Euro Summit ends without conclusions but offers optimism

The heads of state and government of the Eurozone met on 22 June in Brussels to attempt to find an agreement on the continuation of Greece’s bailout. A sense of urgency accompanied the summit, resulting from the imminence of a potential Greek default and run on deposits in Greek banks. At the conclusion of the Summit, President of the European Commission Juncker stated that he was “convinced that we will come to a final agreement this week, because we have to.”

In anticipation of the Summit, Greece submitted a final proposal containing new measures for addressing its economic and financial situation, which were discussed by the finance ministers of the Eurogroup prior to the Summit. The ministers, however, stated that the time to consider the proposals was too short and referred the matter to their next meeting on 24 June.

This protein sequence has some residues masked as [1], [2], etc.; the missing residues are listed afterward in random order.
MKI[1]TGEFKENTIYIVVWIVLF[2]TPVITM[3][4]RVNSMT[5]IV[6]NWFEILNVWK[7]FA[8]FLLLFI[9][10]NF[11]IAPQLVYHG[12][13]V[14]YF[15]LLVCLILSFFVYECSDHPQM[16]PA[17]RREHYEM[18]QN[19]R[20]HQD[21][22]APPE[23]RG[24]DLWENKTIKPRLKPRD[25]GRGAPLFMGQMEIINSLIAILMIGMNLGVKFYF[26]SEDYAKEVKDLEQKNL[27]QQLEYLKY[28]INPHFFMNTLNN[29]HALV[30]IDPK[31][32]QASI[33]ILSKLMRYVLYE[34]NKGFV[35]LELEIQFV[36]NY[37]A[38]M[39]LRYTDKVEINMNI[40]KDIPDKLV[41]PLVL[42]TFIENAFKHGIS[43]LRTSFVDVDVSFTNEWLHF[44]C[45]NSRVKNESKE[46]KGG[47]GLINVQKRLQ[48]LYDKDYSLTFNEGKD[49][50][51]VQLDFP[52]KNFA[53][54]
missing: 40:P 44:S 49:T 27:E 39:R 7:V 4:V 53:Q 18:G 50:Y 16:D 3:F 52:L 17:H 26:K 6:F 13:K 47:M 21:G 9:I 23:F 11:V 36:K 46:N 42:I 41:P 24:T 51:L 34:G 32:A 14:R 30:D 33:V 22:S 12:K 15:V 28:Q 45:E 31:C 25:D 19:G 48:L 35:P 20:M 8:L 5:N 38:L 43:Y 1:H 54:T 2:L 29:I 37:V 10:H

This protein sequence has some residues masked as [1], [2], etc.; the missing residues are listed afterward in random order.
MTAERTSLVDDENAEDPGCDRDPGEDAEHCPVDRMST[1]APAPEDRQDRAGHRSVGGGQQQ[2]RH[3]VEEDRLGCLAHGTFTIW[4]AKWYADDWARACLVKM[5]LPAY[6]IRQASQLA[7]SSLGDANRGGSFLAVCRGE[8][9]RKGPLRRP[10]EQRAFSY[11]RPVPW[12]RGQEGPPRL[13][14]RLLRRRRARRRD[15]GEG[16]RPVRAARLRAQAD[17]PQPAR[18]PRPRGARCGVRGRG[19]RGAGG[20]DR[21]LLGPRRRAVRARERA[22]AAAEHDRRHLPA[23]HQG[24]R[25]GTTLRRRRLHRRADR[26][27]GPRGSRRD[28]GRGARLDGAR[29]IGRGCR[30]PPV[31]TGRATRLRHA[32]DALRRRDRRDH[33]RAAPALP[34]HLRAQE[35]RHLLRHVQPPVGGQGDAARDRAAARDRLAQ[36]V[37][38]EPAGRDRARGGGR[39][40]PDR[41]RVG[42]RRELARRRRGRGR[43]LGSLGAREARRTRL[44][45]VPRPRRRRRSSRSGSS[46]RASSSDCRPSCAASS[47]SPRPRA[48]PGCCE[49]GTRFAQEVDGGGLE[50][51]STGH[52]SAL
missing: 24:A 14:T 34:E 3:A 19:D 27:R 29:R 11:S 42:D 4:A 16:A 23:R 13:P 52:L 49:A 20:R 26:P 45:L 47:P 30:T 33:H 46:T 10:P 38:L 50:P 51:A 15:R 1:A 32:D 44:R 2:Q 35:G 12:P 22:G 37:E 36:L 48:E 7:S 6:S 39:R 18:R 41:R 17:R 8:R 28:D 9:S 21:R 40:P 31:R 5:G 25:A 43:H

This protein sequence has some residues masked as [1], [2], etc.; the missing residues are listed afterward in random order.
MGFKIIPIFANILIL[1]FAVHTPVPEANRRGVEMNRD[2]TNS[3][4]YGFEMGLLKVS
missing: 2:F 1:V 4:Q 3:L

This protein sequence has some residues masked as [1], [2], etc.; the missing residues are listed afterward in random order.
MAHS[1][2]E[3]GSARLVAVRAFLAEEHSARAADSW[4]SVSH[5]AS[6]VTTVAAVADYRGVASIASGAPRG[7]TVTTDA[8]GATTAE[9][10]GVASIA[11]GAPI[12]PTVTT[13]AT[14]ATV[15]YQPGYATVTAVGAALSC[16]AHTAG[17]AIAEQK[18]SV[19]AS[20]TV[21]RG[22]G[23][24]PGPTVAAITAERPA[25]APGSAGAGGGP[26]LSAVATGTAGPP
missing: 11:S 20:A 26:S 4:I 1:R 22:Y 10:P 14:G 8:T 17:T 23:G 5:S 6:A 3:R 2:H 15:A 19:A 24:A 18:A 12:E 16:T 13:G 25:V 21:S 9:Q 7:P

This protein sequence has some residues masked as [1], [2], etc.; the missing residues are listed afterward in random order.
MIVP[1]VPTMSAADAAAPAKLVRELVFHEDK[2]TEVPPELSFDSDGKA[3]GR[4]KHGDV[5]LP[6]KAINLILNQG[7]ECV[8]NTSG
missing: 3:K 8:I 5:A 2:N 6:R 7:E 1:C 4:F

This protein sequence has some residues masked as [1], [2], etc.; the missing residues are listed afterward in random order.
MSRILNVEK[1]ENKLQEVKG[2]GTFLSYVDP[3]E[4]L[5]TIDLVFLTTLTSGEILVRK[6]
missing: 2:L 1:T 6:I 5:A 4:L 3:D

The Greek proposal contained changes with respect to previous proposals on VAT and pensions—two of the issues on which the Tsipras Government was most reluctant to make concessions—and new taxes on businesses in an attempt to bring it more closely in line with the demands of the “institutions”. The full text of the Greek proposal was leaked to the media throughout the course of the day.

Juncker and President of the European Council Donald Tusk considered the proposal a “positive step,” but said it will have to be thoroughly assessed by the finance ministers or the Eurogroup prior to the European Council meeting scheduled for 25-26 June. The ministers should achieve results and submit them for approval to the Council.

It was stated that debt relief was not discussed, but the possibility to consider it at a later stage was not ruled out. French President François Hollande echoed similar sentiments regarding the debt relief issue. Despite intense rumours, Juncker assured that capital controls were not mentioned in the meeting.

President Juncker also explained that the European Commission is ready to provide €35 billion to Greece for the “real economy” until 2020 in an effort to counter the recessionary impact of some of the measures being discussed. Disbursement of this money could start as early as 2015.



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